Sunday, April 1, 2012

Original Guilt vs. Original Sin

Consider the following argument:

1. If one cannot sin, then one has not sinned.

2. If one has not sinned, then one cannot be held morally responsible for sin.

3. Therefore, if one cannot sin, then one cannot be held morally responsible for sin.

(1) is true as a matter of course; if something is impossible for a being, then it certainly cannot be said that being has performed that action. (2) seems to be somewhat uncontroversial as well. For how can we hold someone morally responsible for an act they have not performed? Instead of “sin,” replace it with any form of wrongdoing or reprehensible act (such as “lying” or “cheating on one’s taxes,” etc.). (3) is just a conclusion from a logical rule of inference that allows us to say “if A, then B; if B, then, C; therefore, if A, then C,” and hence cannot be denied. But then consider:

4. For any sin act X, if one cannot perform X, then one cannot be held morally responsible for X.

5. To hold someone morally responsible for X is to hold one guilty of X.

6. Therefore, for any sin act X, if one cannot perform X, then one cannot be held guilty of X.

(4) is little more than a restatement of (3). It just makes it explicit that one is meaning any specific act of sin. (5) also seems quite plausible, for to be morally responsible for X just means either to be praiseworthy or blameworthy, and since X is specified to be an act of sin, one cannot be praiseworthy. (6) follows as an entailed conclusion from (4-5), and hence cannot be denied. So, finally consider:

7. There are at least some created persons who are, at this moment, incapable of performing a sin act.

8. Therefore, there are at least some created persons who, at this moment, cannot be held guilty of X.

9. [Original Guilt Premise]: For every created person A, A is held morally responsible for (and hence guilty of) X. (OGP)

10. Therefore, either (8) or (OGP) is true, but not both.

11. (8) is true.

12. Therefore, OGP is false.

(7) is true when we consider the mentally handicapped, babies, etc. It seems truly odd to think that all people so described are in fact capable of sin while in those states. (8) follows as an entailed conclusion from (1-6), and hence cannot be denied. (9) is the premise of original guilt[1], and specifies X as Adam’s sin. But (8) and (9) are contradictory, for since we did not actually exist, we could not perform X. But if we cannot perform X, then we did not perform X, and hence cannot be held morally responsible for X. This means original guilt, where the guilt of Adam’s sin is imputed to all persons at conception, is false.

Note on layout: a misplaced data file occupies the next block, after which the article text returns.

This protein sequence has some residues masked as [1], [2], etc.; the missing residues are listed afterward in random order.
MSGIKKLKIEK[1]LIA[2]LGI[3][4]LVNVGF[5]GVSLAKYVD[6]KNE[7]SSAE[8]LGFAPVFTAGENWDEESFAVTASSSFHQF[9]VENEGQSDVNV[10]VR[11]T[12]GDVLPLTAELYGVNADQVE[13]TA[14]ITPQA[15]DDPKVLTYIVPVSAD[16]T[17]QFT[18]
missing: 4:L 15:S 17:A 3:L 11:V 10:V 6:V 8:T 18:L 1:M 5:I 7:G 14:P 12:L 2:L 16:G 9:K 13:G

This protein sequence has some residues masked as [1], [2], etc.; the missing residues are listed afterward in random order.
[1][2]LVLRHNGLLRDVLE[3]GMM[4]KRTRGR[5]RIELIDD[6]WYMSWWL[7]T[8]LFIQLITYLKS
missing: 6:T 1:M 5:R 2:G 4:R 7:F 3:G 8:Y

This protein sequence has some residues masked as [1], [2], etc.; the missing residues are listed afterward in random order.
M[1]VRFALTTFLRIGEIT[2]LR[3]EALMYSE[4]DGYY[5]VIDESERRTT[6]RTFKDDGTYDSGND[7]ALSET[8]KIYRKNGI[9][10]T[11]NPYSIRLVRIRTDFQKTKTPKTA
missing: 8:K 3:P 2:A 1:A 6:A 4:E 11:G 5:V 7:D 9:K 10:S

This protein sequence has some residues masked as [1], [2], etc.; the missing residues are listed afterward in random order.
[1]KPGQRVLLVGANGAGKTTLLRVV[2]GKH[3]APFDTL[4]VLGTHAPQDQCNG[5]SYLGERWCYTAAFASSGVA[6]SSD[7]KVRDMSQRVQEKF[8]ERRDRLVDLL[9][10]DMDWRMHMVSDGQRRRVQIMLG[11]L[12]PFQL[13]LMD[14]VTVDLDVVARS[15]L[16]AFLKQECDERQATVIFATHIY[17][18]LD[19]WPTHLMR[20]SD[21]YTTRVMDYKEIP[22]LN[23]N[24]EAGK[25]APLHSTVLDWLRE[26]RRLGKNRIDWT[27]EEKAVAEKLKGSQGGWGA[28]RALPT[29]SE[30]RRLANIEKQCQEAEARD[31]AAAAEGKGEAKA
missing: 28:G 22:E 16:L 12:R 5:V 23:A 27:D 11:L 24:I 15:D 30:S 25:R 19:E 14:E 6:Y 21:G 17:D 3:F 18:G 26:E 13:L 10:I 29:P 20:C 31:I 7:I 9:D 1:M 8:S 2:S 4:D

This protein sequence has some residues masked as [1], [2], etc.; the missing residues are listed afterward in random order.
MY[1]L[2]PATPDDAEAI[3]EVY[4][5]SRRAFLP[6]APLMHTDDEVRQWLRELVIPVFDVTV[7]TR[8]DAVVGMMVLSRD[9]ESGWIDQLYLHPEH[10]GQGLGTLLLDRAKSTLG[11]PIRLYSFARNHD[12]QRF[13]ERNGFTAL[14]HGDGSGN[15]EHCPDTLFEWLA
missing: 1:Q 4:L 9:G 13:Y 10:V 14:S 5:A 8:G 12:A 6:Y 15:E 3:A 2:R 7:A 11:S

I do believe in original sin, however. Original sin teaches that the consequences and effects of Adam’s sin are passed on to the entire human race. This includes death (cf. Romans 5), the proclivity or inclination to sin, etc. One need not worry as to when, precisely, guilt is imputed. If Genesis 3 is any hint, it comes with the knowledge of good and evil. This knowledge comes experientially and with the resisting of temptation. Philosophers such as Alvin Plantinga have made the case that any non-divine, libertarianly free being will not successfully refrain from choosing sin over a course of time (even though it is logically possible). In that case, with the will inclined toward sin, it is both metaphysically and anecdotally possible that persons only come to realize the knowledge of good and evil in the relevant sense when they realize they have committed wrong! What begs to be written on (and it probably has) is a good exegesis of Romans 5 from this perspective.

                [1] This is not to be confused with “original sin,” which will be discussed later. Original sin (OS) states the effects and consequences of Adam’s sin are passed on to his descendants, while original guilt (OGP) states the guilt of Adam’s sin is imputed to all persons. OS seems to be obviously taught in Scripture, while OGP seems to be a theological outworking.

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  1. I am teaching on the end of Romans 5 this Sunday and remembered seeing this post in my Gmail :)!

    I was reading my commentary on it and the author advocates original guilt, which just doesn't seem fair in any sense.

    Why would we have a choice to accept life (redemption) from Christ, but we don't have a say in the matter when it comes to Adam's sin?

    This is Frank by the way :D

  2. Frank again :D

    After doing a bit more reading I think I'd say that Original Guilt is correct in a sense. Original sin says we all inherit that sin nature from Adam (the effect). Original guilt could be understood as saying that the inheritance of the effects of Adam's sin is the consequence of being imputed with his guilt. Admittedly I'm pretty tired and questioning whether this will make sense tomorrow. Hopefully.

  3. Hi Frank! I hope your teaching went well. They way this article is using "original guilt" is to say that, at conception, the person is held as actually guilty of Adam's sin (hence the need, in Augustine's view, for infant baptism--otherwise the infants go to Hell). Now I actually don't think the one committed to original guilt is committed to the proposition that infants who die go to Hell, for God may impute righteousness to them. But my question is why? Their answer may simply be God's graciousness, in which case we may ask why we would think God does this for all of the set of infants when he ostensibly does not do so for all of the set of the rest of us. My answer is that God does this because he regards them not to have done any of their own sin, which is what we should be judged on. But it is here we tip our hands and admit original guilt cannot be true, for it would have us to be judged on merits (or demerits) not our own.

  4. Well here's the conclusion I came to: